Subject: Re: BSD auth for NetBSD
To: Jun-ichiro itojun Hagino <firstname.lastname@example.org>
From: Roland Dowdeswell <email@example.com>
Date: 09/13/2003 20:21:43
On 1063494471 seconds since the Beginning of the UNIX epoch
Jun-ichiro itojun Hagino wrote:
> one of the benefit of BSD auth (which has not been mentioned here)
> is that it can reduce the number of setuid root programs directly
> invoked from the user. programs that needs authentication just need
> to be setgid "auth" (to access authentication programs under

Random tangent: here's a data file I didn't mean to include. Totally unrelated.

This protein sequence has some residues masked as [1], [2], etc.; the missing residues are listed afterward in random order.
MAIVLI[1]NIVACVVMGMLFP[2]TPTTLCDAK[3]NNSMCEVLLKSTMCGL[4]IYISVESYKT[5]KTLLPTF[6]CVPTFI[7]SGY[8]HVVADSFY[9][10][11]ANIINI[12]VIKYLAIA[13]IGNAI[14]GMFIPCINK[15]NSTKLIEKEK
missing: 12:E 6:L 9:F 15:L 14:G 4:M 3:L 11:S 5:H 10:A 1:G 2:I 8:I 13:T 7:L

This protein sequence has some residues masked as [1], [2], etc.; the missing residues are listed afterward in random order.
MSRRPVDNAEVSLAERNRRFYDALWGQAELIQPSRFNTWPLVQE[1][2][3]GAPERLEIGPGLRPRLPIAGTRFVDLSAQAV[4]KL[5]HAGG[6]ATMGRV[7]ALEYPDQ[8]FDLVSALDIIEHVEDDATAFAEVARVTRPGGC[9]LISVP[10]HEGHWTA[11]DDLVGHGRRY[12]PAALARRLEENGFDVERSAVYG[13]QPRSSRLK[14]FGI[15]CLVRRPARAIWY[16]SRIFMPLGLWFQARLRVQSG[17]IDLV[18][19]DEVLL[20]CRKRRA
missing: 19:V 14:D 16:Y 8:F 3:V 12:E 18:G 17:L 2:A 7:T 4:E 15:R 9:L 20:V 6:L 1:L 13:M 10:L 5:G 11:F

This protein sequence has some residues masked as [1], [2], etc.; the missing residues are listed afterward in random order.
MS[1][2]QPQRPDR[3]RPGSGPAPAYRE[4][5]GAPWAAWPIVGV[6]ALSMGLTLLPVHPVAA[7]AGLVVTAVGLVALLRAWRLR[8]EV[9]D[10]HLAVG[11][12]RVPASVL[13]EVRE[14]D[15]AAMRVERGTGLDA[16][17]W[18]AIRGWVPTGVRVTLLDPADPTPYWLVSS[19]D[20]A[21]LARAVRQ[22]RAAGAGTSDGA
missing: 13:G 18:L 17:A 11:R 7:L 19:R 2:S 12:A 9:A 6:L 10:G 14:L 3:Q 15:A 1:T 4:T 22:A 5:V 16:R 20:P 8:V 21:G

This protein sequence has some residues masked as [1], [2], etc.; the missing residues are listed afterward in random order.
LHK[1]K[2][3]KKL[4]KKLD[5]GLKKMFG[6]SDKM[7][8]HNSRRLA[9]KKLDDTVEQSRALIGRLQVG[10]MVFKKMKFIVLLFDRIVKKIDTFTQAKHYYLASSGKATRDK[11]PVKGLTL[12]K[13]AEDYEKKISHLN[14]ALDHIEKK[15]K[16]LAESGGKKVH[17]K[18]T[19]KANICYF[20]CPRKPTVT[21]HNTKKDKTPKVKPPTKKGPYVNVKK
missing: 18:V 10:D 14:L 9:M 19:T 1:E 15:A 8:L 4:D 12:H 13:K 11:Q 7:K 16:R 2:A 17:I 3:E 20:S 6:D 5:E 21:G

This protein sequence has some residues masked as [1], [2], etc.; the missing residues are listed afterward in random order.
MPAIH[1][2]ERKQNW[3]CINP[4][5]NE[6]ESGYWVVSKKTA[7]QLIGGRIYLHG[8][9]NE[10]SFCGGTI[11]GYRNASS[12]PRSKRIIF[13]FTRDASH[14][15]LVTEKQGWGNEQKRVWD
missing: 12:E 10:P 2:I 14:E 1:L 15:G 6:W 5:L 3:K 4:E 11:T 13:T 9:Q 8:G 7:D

> /usr/libexec/auth). authentication logic
> (i.e. /usr/libexec/auth/login_passwd) works in separate address space,
> so there's less chance for bad guys to trick them.
> with PAM, setuid programs(like /usr/bin/login) needs to stay setuid
> root, and they have to introduce dlopen() which can open up a can
> of worms.
There is nothing about PAM which limits you to being setuid root.
You can exec helpers or talk to local domain sockets either from
the modules or from the main framework. I believe that LinuxPAM
already does this---or at least it documents that it does.
Also, programs like login(1) or su(1) are not good examples because
they must be setuid root anyway to change the uid upon successful
Roland Dowdeswell http://www.Imrryr.ORG/~elric/